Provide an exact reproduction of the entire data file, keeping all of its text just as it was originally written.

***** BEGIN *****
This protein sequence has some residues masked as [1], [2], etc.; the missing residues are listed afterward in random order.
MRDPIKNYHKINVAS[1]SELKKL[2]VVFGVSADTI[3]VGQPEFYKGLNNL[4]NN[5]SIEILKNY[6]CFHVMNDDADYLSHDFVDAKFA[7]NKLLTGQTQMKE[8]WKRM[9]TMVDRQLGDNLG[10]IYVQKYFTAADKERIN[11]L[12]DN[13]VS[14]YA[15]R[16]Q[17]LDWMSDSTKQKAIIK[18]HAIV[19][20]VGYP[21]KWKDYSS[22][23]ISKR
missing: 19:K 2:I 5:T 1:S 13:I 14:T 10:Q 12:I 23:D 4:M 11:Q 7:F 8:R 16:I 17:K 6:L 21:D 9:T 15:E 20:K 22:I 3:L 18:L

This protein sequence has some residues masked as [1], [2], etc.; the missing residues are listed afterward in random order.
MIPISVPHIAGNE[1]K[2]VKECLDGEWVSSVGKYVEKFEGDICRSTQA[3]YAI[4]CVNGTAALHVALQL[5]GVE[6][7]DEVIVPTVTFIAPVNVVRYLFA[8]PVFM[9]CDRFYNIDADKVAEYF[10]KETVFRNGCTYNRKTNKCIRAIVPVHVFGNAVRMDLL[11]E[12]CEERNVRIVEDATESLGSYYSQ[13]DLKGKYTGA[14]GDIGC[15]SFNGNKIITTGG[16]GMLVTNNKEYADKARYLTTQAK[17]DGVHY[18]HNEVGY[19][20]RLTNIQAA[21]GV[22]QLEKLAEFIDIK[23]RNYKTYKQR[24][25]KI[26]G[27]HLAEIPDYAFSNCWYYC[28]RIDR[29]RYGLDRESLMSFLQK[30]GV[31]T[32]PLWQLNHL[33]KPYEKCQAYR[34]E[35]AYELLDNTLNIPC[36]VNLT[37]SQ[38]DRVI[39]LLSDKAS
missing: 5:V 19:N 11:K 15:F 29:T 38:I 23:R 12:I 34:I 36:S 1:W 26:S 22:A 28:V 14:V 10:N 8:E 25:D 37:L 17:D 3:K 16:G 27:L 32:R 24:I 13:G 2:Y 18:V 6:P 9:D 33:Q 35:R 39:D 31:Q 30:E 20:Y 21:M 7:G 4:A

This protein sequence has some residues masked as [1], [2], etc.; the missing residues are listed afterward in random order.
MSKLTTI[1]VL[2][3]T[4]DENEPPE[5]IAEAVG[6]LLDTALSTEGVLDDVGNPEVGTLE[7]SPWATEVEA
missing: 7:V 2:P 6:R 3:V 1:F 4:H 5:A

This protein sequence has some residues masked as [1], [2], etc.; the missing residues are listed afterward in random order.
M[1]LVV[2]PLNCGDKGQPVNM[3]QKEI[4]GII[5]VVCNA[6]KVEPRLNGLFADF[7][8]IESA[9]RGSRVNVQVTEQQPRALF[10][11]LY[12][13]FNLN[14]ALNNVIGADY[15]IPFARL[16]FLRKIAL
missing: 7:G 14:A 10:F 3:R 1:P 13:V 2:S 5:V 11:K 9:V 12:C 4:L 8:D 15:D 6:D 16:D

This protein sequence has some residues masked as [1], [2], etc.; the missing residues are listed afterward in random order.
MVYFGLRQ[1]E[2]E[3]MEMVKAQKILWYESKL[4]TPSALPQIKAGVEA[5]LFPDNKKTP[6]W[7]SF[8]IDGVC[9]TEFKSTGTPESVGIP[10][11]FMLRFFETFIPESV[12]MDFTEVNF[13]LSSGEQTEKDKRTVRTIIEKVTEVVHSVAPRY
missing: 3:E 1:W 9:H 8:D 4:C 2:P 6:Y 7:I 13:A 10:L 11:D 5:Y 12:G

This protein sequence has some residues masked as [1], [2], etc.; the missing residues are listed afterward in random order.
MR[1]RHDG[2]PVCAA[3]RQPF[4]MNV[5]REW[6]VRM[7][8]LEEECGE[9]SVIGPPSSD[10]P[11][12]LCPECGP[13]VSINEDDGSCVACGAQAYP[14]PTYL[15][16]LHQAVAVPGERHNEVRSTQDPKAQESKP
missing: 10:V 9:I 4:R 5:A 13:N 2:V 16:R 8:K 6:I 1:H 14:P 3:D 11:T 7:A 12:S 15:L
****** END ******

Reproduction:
This protein sequence has some residues masked as [1], [2], etc.; the missing residues are listed afterward in random order.
MRDPIKNYHKINVAS[1]SELKKL[2]VVFGVSADTI[3]VGQPEFYKGLNNL[4]NN[5]SIEILKNY[6]CFHVMNDDADYLSHDFVDAKFA[7]NKLLTGQTQMKE[8]WKRM[9]TMVDRQLGDNLG[10]IYVQKYFTAADKERIN[11]L[12]DN[13]VS[14]YA[15]R[16]Q[17]LDWMSDSTKQKAIIK[18]HAIV[19][20]VGYP[21]KWKDYSS[22][23]ISKR
missing: 19:K 2:I 5:T 1:S 13:I 14:T 10:Q 12:I 23:D 4:M 11:Q 7:F 8:R 16:I 17:K 6:L 21:D 9:T 15:E 20:K 22:I 3:L 18:L

This protein sequence has some residues masked as [1], [2], etc.; the missing residues are listed afterward in random order.
MIPISVPHIAGNE[1]K[2]VKECLDGEWVSSVGKYVEKFEGDICRSTQA[3]YAI[4]CVNGTAALHVALQL[5]GVE[6][7]DEVIVPTVTFIAPVNVVRYLFA[8]PVFM[9]CDRFYNIDADKVAEYF[10]KETVFRNGCTYNRKTNKCIRAIVPVHVFGNAVRMDLL[11]E[12]CEERNVRIVEDATESLGSYYSQ[13]DLKGKYTGA[14]GDIGC[15]SFNGNKIITTGG[16]GMLVTNNKEYADKARYLTTQAK[17]DGVHY[18]HNEVGY[19][20]RLTNIQAA[21]GV[22]QLEKLAEFIDIK[23]RNYKTYKQR[24][25]KI[26]G[27]HLAEIPDYAFSNCWYYC[28]RIDR[29]RYGLDRESLMSFLQK[30]GV[31]T[32]PLWQLNHL[33]KPYEKCQAYR[34]E[35]AYELLDNTLNIPC[36]VNLT[37]SQ[38]DRVI[39]LLSDKAS
missing: 5:V 19:N 11:K 15:F 29:T 38:I 23:R 12:I 34:I 36:S 1:W 26:S 22:A 28:V 14:V 10:N 8:E 25:D 37:L 17:D 3:K 16:G 27:L 32:R 24:I 13:G 2:Y 18:V 6:P 9:D 33:Q 35:R 39:D 31:Q 30:E 20:Y 21:M 7:G 4:A

This protein sequence has some residues masked as [1], [2], etc.; the missing residues are listed afterward in random order.
MSKLTTI[1]VL[2][3]T[4]DENEPPE[5]IAEAVG[6]LLDTALSTEGVLDDVGNPEVGTLE[7]SPWATEVEA
missing: 7:V 2:P 6:R 3:V 1:F 4:H 5:A

This protein sequence has some residues masked as [1], [2], etc.; the missing residues are listed afterward in random order.
M[1]LVV[2]PLNCGDKGQPVNM[3]QKEI[4]GII[5]VVCNA[6]KVEPRLNGLFADF[7][8]IESA[9]RGSRVNVQVTEQQPRALF[10][11]LY[12][13]FNLN[14]ALNNVIGADY[15]IPFARL[16]FLRKIAL
missing: 7:G 14:A 10:F 3:R 1:P 13:V 2:S 5:V 11:K 9:V 12:C 4:L 8:D 15:D 6:D 16:D

This protein sequence has some residues masked as [1], [2], etc.; the missing residues are listed afterward in random order.
MVYFGLRQ[1]E[2]E[3]MEMVKAQKILWYESKL[4]TPSALPQIKAGVEA[5]LFPDNKKTP[6]W[7]SF[8]IDGVC[9]TEFKSTGTPESVGIP[10][11]FMLRFFETFIPESV[12]MDFTEVNF[13]LSSGEQTEKDKRTVRTIIEKVTEVVHSVAPRY
missing: 3:E 1:W 9:H 8:D 4:C 2:P 6:Y 7:I 13:A 10:L 11:D 5:Y 12:G

This protein sequence has some residues masked as [1], [2], etc.; the missing residues are listed afterward in random order.
MR[1]RHDG[2]PVCAA[3]RQPF[4]MNV[5]REW[6]VRM[7][8]LEEECGE[9]SVIGPPSSD[10]P[11][12]LCPECGP[13]VSINEDDGSCVACGAQAYP[14]PTYL[15][16]LHQAVAVPGERHNEVRSTQDPKAQESKP
missing: 10:V 9:I 4:R 5:A 13:N 2:V 16:R 8:K 6:I 1:H 14:P 3:D 11:T 7:A 12:S 15:L